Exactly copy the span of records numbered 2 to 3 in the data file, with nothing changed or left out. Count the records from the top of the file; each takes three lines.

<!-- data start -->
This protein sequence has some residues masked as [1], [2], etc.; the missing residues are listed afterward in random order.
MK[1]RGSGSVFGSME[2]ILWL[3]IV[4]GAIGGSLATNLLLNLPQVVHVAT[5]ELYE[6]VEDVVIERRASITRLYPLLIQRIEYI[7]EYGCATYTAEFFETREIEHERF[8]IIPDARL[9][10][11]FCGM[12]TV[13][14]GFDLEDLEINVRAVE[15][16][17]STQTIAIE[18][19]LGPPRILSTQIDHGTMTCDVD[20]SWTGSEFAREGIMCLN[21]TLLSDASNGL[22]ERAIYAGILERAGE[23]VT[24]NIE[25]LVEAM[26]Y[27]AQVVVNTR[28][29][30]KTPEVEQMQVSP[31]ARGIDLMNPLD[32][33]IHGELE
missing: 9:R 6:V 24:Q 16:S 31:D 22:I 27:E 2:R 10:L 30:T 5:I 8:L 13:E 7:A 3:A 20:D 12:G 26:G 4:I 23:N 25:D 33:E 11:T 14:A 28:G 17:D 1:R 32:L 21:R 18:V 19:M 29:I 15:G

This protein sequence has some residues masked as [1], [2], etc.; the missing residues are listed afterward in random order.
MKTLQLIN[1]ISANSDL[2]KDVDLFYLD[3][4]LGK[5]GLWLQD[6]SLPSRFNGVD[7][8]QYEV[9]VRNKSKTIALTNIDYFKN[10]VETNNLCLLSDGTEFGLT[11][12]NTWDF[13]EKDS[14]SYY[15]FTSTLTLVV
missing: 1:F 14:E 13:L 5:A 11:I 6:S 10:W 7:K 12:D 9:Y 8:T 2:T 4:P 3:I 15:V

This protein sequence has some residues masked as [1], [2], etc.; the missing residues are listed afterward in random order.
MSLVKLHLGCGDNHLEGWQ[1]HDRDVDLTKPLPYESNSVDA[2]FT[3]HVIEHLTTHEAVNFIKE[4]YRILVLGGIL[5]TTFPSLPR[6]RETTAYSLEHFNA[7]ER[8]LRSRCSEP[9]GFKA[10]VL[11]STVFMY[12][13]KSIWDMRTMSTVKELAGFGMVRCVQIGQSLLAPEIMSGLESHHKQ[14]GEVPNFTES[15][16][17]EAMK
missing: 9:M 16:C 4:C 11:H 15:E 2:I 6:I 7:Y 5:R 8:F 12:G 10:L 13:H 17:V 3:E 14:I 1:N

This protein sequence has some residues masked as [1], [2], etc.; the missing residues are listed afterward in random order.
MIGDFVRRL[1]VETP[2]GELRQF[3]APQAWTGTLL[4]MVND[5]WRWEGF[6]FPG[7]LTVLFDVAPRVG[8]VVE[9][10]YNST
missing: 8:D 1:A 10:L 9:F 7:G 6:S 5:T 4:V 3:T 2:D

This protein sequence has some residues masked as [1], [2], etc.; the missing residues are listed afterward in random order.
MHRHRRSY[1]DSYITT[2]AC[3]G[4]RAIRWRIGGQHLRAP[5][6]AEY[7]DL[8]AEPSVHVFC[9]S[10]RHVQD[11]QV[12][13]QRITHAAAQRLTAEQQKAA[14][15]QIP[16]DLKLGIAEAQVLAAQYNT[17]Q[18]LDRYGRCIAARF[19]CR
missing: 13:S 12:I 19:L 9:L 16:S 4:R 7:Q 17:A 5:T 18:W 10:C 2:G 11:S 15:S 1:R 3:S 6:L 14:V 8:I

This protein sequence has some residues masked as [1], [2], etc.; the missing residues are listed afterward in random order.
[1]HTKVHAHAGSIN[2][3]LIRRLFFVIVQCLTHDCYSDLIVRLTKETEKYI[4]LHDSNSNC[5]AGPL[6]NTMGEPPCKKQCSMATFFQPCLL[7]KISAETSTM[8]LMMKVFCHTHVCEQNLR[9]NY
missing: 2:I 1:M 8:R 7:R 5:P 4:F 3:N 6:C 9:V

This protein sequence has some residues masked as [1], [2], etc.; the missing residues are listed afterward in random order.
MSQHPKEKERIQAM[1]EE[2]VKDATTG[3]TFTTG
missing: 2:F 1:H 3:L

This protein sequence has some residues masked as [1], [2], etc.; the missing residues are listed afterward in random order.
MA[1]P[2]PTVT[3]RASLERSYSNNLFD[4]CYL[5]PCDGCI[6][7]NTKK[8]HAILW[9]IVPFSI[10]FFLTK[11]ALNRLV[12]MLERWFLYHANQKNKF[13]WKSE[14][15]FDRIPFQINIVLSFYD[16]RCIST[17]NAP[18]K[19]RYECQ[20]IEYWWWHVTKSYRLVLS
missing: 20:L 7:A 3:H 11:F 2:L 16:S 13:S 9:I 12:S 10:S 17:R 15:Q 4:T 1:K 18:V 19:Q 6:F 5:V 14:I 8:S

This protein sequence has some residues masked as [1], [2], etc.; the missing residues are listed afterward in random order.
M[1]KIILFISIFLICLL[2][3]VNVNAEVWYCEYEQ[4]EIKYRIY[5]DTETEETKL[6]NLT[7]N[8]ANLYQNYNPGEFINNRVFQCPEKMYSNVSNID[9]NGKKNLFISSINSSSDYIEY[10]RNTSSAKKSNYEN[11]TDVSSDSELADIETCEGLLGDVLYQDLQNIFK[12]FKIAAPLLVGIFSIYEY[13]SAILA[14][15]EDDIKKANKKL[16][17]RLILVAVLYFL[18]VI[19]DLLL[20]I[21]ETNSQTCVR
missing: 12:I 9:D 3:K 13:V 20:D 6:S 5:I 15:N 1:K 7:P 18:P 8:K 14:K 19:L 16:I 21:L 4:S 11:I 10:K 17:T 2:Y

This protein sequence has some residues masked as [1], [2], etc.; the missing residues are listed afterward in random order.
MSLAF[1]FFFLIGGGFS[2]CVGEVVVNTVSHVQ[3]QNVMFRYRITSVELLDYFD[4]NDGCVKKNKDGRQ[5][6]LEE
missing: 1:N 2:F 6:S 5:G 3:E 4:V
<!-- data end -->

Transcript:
This protein sequence has some residues masked as [1], [2], etc.; the missing residues are listed afterward in random order.
MKTLQLIN[1]ISANSDL[2]KDVDLFYLD[3][4]LGK[5]GLWLQD[6]SLPSRFNGVD[7][8]QYEV[9]VRNKSKTIALTNIDYFKN[10]VETNNLCLLSDGTEFGLT[11][12]NTWDF[13]EKDS[14]SYY[15]FTSTLTLVV
missing: 1:F 14:E 13:L 5:A 11:I 6:S 10:W 7:K 12:D 9:Y 8:T 2:T 4:P 3:I 15:V

This protein sequence has some residues masked as [1], [2], etc.; the missing residues are listed afterward in random order.
MSLVKLHLGCGDNHLEGWQ[1]HDRDVDLTKPLPYESNSVDA[2]FT[3]HVIEHLTTHEAVNFIKE[4]YRILVLGGIL[5]TTFPSLPR[6]RETTAYSLEHFNA[7]ER[8]LRSRCSEP[9]GFKA[10]VL[11]STVFMY[12][13]KSIWDMRTMSTVKELAGFGMVRCVQIGQSLLAPEIMSGLESHHKQ[14]GEVPNFTES[15][16][17]EAMK
missing: 9:M 16:C 4:C 11:H 15:E 2:I 6:I 7:Y 5:R 8:F 12:G 10:L 13:H 17:V 3:E 14:I 1:N